Happy Birthday, Cliopatria
Our name, on the other hand, is a more interesting word. I read over that original post, occasionally, to think about whether we're living up to its promise. To the extent that we do, it is largely due to my colleagues. Timothy Burke and KC Johnson were founding members of Cliopatria and the dialogue between them about American higher education and priorities for doing history gave this group blog much of its early vitality.
Our current colleagues, Manan Ahmed, Chris Bray, Miriam Burstein, Rebecca Goetz, Mark Grimsley, David Kaiser, Daniel Larison, Rachel Leow, Rob MacDougall, Scott McLemee, Jonathan Reynolds, Nathanael Robinson, Hugo Schwyzer, and William Turkel, each bring distinctive qualities, strengths and voices to our discussions.
Thanks, also, to Cliopatria's Contributing Editors, James Cobb, Hala Fattah, Michael Kazin, Wilson Moses, Thomas Palaima, Mechal Sobel, Sean Wilentz, and Sam Wineburg. We'd like to hear from them more often. Finally, we're also deeply indebted to Cliopatria's alumni: Alan Allport, Ophelia Benson, Derek Catsam, Oscar Chamberlain, Jonathan Dresner, Kenneth Heineman, Sharon Howard, Caleb McDaniel, Taylor Owen, Paula Petrik, Greg Robinson, Michael Tinkler, Dan Todman, and Jeff Vanke. Each of them made distinctive contributions to Cliopatria. I should single out Jon Dresner and Sharon Howard for thanks in particular. Jon Dresner is the father of Cliopatria's History Blogroll; and Sharon Howard is the mother of History Carnivals. I still consult with them regularly. Thanks to all of you.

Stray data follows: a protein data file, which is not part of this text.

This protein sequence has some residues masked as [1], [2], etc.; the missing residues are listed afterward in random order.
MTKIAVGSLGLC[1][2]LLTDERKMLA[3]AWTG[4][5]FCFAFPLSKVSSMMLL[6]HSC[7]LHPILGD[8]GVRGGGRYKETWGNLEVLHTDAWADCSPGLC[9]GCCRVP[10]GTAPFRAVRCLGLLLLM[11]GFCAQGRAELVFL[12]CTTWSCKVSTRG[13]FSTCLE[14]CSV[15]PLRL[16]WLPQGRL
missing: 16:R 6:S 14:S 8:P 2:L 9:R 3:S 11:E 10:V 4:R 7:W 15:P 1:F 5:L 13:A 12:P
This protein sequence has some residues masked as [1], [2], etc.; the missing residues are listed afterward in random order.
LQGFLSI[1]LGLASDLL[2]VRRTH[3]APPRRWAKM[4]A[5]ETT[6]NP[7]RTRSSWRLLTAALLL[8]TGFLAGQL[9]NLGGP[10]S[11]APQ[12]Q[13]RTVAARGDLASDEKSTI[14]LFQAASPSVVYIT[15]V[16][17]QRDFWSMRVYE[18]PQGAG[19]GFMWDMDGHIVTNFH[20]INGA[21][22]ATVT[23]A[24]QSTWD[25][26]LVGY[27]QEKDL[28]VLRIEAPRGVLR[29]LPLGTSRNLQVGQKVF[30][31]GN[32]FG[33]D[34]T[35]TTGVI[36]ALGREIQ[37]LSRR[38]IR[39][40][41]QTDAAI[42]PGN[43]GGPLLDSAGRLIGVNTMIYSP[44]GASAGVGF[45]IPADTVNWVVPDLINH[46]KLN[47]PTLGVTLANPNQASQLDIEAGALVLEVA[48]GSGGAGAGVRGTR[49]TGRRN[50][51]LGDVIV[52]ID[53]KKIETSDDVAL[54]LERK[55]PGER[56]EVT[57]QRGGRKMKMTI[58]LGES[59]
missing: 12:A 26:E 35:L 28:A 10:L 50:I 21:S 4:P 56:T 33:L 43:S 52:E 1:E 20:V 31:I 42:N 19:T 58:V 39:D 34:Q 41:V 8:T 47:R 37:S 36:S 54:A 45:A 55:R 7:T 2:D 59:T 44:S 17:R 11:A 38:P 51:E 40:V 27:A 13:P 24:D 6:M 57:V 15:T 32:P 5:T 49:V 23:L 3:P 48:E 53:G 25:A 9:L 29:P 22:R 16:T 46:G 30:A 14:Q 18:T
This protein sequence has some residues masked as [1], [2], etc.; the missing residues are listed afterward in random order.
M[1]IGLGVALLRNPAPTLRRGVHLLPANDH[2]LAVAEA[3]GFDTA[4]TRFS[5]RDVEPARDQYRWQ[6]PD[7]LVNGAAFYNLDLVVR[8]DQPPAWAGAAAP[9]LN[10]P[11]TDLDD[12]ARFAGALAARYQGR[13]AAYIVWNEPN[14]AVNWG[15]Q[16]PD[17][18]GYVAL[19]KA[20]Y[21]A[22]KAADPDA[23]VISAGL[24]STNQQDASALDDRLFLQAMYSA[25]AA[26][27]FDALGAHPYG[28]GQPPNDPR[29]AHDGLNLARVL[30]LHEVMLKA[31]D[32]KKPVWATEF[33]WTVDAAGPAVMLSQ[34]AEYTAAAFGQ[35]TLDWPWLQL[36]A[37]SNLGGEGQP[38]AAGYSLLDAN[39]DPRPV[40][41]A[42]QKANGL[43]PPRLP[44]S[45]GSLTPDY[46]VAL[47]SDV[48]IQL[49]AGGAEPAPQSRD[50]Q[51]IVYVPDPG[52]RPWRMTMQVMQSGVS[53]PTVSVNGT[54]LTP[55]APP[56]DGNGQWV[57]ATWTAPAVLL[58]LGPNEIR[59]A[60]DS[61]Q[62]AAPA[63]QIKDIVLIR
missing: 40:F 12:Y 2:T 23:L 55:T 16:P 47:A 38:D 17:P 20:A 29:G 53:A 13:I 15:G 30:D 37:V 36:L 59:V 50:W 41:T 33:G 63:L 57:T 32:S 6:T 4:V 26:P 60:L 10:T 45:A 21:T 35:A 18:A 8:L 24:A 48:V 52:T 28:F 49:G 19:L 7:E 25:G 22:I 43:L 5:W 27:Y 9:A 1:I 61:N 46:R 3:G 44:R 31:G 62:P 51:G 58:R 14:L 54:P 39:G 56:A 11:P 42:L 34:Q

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Jonathan Dresner - 12/9/2007
When the first thesis using Technorati as a primary source is filed....
I wouldn't call myself the "Father" of the blogroll: that's Ralph, for sure. More the "Godfather"....
Kevin Levin - 12/9/2007
Happy birthday to the best group blog in the blogosphere.
Rob MacDougall - 12/9/2007
Amen to that. Happy birthday to Cliopatria but thanks above all to Ralph the unstoppable.
Sharon Howard - 12/9/2007
And I'll second that!
Jeremy Young - 12/9/2007
Some day when I'm an old Professor Emeritus guest-lecturing in a course on "History and New Media" -- which will probably involve computer chips implanted in students' brains by that point -- I'll be telling them about "the old days" when the biggest history blog around got less than 600 hits a day, and some student will raise her hand timidly.
"You knew Ralph Luker?" she'll ask. "The father of history blogging? Really?"
"Oh, yes," I'll assure her. "He even commented on my blog once or twice."
And that student will leave the classroom with a newfound respect for me.
(Okay, a guy can dream, can't he? The point is, if that doesn't happen, it should.)
Manan Ahmed - 12/9/2007
No one else has given more time, effort, energy and sheer willpower to foster a discipline's entry into a new medium. I am always honored to be in his company and to learn from him.
Thank you, Ralph.